CS Seminar: Use of 3D Ultrasound Imaging in Diagnosis, Treatment and Research

August 4, 2011
Location: IRMACS 10900
Presenter: Prof. Aaron Fenster, Scientist and Director of the Imaging Research Laboratories, Robarts Research Institute (Ontario)


The last two decades have witnessed unprecedented developments of new imaging systems making use of 3D visualization.  These new technologies have revolutionized diagnostic radiology, as they provide the clinician with information about the interior of the human body never before available. Ultrasound imaging is an important cost-effective technique used routinely in the management of a number of diseases.  However, 2D viewing of 3D anatomy, using conventional ultrasound, limits our ability to quantify and visualize the anatomy and guide therapy, because multiple 2D images must be integrated mentally.  This practice is inefficient, and leads to variability and incorrect diagnoses.  Also, since the 2D ultrasound image represents a thin plane at an arbitrary angle in the body, reproduction of this plane at a later time is difficult.

Over the past 2 decades, investigators have addressed these limitations by developing 3D ultrasound techniques. In this paper we describe developments of 3D ultrasound imaging instrumentation and techniques for use in diagnosis and image-guided interventions.  As ultrasound imaging is an interactive imaging modality, providing the physician with real-time visualization of anatomy and function, the development of image analysis and guidance tools is challenging. Typically, these tools require segmentation, classification, tracking and visualization of pathology and instruments to be executed in real-time, accurately, reproducibly and robustly.  As an illustration of these needs, we will present some diagnostic and image-guided intervention applications that would benefit from these developments. Examples will be given for imaging various organs, such as the prostate, carotid arteries, and breast, and for the use in 3D ultrasound-guided prostate therapy. In addition, we describe analysis methods to be used for quantitative analysis of disease progression and regression.


Dr. Fenster received his PhD degree in 1976 from the Department of Medical Biophysics of the University of Toronto for research under the supervision of Dr. H. E. Johns.  His first academic appointment was at the Department of Radiology and Medical Biophysics of the University of Toronto from 1979 to 1987, and the Director of the Radiological Research laboratories of the Department of Radiology.  In 1987 he moved to London and became a Scientist and founding Director of the Imaging Research Laboratories (IRL) at the Robarts Research Institute and Professor at The University of Western Ontario (UWO) in Radiology and Medical Biophysics. Under his leadership, the IRL has grown to a staff of 250 today.  In addition to his leadership at the Robarts, he is the founder and Associate Director of new interdisciplinary graduate Program at UWO in Biomedical Engineering, combining strengths of basic scientists, engineers and clinician scientists in 3 faculties (Medicine & Dentistry, Engineering and Health Sciences). He is also the Chair of the basic Science Division of the Department of Medical Imaging at UWO. This Division combines the strengths in imaging research across London’s Institutions, which combined, makes the London medical imaging research community one of the largest in the world with over 350 staff and students and 100M in research equipment.  Currently, he holds a Canada Research Chair-Tier 1 in Biomedical Engineering and he is the recipient of the 2007 Premier’s Award for Innovative Leadership.  He is the first recipient of the Premier’s (Ontario) Discovery Award for Innovation and Leadership (2007), the Hellmuth Prize for Achievement in Research at the UWO (2008), and the Canadian Organization of Medical Physicists (COMP) Gold Medal Award (2010).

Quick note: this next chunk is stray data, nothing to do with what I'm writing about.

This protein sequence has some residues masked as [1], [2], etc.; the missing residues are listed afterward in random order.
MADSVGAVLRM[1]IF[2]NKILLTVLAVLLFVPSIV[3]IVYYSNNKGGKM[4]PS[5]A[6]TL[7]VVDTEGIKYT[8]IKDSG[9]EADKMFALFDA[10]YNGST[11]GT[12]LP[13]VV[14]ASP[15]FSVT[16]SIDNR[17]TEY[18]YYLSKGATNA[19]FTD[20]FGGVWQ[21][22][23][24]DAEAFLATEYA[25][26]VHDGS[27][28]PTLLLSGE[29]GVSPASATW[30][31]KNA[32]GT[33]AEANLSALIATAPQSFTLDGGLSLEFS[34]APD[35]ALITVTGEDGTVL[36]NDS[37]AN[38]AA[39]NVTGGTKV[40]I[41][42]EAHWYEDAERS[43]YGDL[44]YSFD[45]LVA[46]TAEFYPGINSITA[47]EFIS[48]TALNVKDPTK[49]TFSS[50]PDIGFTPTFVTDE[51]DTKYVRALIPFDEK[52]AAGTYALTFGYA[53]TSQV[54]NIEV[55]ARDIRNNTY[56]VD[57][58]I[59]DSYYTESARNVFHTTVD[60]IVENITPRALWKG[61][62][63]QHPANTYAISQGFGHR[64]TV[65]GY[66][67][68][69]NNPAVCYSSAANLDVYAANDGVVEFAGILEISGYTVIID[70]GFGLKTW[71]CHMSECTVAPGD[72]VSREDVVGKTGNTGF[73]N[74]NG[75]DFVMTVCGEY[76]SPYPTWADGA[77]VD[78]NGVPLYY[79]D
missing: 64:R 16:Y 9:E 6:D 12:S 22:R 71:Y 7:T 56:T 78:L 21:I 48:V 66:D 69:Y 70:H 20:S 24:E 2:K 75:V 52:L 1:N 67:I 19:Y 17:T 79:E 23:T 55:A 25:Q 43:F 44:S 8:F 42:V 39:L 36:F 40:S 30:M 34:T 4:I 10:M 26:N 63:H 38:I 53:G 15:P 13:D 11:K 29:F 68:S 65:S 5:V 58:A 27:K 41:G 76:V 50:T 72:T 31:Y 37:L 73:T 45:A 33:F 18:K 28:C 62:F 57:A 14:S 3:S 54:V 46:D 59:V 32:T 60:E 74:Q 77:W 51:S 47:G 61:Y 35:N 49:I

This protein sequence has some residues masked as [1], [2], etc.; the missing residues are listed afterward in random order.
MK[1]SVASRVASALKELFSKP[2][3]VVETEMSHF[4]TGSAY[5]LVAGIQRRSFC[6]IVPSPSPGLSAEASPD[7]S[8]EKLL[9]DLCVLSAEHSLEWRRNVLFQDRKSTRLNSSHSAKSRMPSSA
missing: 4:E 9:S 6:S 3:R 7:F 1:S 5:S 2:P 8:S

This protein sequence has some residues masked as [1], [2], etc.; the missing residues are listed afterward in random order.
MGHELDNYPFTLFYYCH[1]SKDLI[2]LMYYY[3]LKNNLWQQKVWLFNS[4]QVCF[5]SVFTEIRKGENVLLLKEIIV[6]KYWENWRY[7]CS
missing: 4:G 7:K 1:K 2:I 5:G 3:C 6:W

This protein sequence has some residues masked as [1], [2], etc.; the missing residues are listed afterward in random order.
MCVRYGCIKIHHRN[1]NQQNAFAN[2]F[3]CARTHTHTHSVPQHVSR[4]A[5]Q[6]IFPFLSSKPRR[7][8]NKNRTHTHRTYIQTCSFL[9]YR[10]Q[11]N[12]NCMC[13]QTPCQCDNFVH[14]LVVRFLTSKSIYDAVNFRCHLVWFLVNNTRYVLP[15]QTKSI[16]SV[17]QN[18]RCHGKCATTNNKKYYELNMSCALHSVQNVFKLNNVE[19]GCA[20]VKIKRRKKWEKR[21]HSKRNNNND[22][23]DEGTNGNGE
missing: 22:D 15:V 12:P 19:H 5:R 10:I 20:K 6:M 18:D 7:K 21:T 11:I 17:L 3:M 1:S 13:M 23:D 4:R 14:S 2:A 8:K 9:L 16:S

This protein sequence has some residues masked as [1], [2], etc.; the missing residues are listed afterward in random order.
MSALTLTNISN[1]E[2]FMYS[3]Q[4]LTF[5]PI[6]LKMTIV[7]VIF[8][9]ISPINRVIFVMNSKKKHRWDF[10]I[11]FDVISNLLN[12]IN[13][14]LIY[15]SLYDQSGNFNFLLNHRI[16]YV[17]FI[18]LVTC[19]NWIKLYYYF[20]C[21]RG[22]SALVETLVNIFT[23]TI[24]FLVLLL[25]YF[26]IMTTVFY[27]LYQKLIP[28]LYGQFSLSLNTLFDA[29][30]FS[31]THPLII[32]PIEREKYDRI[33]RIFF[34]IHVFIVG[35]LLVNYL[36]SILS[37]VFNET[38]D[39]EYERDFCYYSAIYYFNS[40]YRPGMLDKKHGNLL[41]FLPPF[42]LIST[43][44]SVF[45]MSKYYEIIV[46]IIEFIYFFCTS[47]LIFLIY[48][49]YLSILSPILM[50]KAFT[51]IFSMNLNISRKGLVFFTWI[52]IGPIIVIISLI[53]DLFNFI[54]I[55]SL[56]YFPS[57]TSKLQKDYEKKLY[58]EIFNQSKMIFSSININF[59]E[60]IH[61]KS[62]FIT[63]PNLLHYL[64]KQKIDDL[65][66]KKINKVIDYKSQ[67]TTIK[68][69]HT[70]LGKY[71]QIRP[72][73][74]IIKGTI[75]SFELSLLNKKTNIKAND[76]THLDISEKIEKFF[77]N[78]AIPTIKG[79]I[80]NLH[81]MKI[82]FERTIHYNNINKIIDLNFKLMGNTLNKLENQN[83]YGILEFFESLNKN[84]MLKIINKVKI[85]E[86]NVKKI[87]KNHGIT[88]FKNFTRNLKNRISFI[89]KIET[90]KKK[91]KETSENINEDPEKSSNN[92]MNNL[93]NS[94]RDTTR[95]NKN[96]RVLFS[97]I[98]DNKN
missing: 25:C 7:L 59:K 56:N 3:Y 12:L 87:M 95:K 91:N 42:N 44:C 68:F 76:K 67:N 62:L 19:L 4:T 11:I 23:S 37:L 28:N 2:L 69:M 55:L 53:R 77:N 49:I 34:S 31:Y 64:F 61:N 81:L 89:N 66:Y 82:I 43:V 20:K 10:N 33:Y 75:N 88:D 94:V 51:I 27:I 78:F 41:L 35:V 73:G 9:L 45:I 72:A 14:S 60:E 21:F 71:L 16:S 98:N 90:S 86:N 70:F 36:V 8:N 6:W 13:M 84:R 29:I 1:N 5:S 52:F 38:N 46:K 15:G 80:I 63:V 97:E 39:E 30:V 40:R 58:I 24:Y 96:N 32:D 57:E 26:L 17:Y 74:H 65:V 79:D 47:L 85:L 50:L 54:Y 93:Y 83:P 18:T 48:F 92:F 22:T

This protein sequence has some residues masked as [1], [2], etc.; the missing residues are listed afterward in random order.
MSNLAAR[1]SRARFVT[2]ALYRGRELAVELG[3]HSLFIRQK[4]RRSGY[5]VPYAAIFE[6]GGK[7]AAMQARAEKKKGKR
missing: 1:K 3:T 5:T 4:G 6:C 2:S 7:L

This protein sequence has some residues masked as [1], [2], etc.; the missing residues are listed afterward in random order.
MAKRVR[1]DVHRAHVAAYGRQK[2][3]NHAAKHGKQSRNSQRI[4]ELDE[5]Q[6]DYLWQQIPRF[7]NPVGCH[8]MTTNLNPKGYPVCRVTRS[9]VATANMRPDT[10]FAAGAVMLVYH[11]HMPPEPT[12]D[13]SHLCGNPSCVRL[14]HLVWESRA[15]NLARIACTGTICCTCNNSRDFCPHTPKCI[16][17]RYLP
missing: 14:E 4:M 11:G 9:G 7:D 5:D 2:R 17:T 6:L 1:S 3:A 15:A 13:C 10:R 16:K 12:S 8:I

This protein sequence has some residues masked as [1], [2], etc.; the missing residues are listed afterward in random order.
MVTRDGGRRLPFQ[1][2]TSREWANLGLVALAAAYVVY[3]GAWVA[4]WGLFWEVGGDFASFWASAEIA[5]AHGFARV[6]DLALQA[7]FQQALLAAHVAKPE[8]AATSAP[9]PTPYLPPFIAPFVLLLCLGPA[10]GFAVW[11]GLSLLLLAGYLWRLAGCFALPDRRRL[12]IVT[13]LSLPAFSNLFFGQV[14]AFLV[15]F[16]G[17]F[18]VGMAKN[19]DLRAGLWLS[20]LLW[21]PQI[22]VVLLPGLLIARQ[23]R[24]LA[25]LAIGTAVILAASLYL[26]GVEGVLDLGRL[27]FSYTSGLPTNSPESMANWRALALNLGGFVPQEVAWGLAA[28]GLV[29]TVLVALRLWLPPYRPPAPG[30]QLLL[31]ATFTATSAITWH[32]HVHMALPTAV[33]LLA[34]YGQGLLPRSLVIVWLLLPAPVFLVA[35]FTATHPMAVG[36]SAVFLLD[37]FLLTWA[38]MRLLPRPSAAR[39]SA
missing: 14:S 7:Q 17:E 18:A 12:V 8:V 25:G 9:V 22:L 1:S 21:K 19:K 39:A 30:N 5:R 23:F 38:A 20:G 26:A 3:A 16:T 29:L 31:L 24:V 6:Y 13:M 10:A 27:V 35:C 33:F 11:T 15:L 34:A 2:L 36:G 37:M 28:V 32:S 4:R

Fenster’s group has focused on the development of 3D ultrasound imaging with diagnostic and surgical/therapeutic cancer applications in humans as well as mouse research models. His team developed the world’s firsts in 3D ultrasound imaging of the carotids and prostate, 3D ultrasound guided prostate cryosurgery and brachytherapy, 3D ultrasound guided prostate and breast biopsy for early diagnosis of cancer and 3D ultrasound images of mouse tumours and their vasculature.

Fenster’s research has resulted in 37 patents (27 awarded and 10 pending) and the formation of two companies in London (Life Imaging Systems and Enhanced Vision Systems), with Fenster as a founding scientist.  In addition, some of his patents have been licensed to 11 different companies, which have commercialized them for world-wide distribution.


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